Contributor: Gordon K. Klintworth
Most cases of dacrocystitis are infectious. The infection spreads to the lacrimal sac from adjacent structures (conjunctiva, nose, and paranasal sinuses). Dacrocystitis is a common complication of conjunctivitis. Aerobic or facultative bacteria, in particular Staphylococcus, are the most common species isolated from pathologic samples with dacrocystitis. Infection is usually preceded by obstruction of the nasolacrimal duct and may occur in any age group. Congenital impatency of the nasolacrimal duct occurs in 3 to 6 percent of term infants. In most of these cases, the nasal end of the duct is blocked by epithelial debris or an imperforated mucosal membrane resulting from incomplete canalization of the embryonic duct. Primary acquired nasolacrimal duct obstruction usually occurs in middle-aged adults with a 3:1 female preponderance and is rare among blacks. Acute dacryocystitis is uncommon in infants and children. It can be congenital due to congenital impatency of the nasolacrimal duct or it can be acquired nasolacimal duct obstruction. Obstruction is thought to be the result of inflammation of the ductal mucosa with progresses to scarring, fibrosis, and eventually obliteration of the lumen due to infectious, inflammatory (both endogenous and exogenous), neoplastic (primary, secondary, and metastatic), traumatic, and mechanical etiologies.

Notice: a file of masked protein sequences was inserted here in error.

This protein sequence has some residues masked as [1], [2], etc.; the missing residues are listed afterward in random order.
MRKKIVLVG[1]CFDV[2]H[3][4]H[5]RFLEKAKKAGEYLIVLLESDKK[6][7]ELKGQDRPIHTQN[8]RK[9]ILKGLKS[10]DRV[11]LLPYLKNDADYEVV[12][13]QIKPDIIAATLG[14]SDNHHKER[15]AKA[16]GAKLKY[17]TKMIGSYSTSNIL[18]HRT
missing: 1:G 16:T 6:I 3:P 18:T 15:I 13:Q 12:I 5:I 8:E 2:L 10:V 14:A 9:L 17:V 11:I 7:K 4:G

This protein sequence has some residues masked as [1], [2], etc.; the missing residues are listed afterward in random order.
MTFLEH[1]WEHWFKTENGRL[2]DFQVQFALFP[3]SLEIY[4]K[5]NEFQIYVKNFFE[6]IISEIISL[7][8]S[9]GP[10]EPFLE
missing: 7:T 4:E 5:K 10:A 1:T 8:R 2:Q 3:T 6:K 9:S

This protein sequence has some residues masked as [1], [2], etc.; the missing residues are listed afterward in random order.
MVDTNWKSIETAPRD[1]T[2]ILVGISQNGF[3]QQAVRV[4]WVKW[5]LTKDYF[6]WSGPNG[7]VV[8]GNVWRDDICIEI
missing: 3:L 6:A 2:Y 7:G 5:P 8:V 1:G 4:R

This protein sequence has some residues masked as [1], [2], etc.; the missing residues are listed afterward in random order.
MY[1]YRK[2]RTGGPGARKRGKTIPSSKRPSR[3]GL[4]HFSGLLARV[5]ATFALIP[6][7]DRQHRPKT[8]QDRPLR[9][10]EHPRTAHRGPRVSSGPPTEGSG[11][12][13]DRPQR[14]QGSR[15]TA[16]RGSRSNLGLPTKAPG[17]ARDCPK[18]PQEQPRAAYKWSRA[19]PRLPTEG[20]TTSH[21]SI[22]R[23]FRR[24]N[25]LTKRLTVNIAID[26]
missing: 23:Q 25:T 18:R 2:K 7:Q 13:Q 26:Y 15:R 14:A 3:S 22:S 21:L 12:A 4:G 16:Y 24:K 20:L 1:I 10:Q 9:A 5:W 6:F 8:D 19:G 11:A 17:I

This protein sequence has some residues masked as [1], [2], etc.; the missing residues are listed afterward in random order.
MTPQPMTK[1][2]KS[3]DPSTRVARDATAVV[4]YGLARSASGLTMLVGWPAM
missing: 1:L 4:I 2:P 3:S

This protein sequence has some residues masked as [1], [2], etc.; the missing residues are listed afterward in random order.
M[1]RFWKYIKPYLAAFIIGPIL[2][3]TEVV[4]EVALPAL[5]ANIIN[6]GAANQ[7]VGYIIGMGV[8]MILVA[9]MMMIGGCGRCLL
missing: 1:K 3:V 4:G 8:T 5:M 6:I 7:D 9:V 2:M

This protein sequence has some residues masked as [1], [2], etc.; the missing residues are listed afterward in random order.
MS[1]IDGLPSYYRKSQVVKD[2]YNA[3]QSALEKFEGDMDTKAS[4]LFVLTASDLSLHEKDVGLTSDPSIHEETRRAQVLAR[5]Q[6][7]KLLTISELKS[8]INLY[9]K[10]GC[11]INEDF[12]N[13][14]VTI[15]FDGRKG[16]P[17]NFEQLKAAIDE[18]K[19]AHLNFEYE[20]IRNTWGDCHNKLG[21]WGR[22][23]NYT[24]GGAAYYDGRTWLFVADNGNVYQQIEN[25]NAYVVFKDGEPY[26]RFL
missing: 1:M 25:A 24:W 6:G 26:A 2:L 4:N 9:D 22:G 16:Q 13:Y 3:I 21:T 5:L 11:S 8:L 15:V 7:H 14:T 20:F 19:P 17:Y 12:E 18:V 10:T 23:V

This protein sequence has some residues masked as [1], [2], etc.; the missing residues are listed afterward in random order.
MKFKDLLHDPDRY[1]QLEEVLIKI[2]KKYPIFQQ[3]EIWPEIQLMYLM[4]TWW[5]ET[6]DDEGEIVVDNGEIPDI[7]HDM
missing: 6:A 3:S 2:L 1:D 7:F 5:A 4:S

The organisms responsible for dacryocystitis may differ in acute and chronic infections. In severe acute dacryocystitis, involving gram-negative rods (Pseudomonas aeruginosa, Proteus mirabilis, Haemophilus influenzae) or Staphlococcus aureus. In chronic dacryocystitis, mixed bacterial isolates are more commonly found with Streptococcus pneumoniae and staphylococcus spp. predominating. Fungal infections caused by Candida albicans and Aspergillus occur infrequently. Patients with trachoma may have subclinical dacryocystitis leading to submucosal fibrosis and obstruction of the nasolacrimal duct.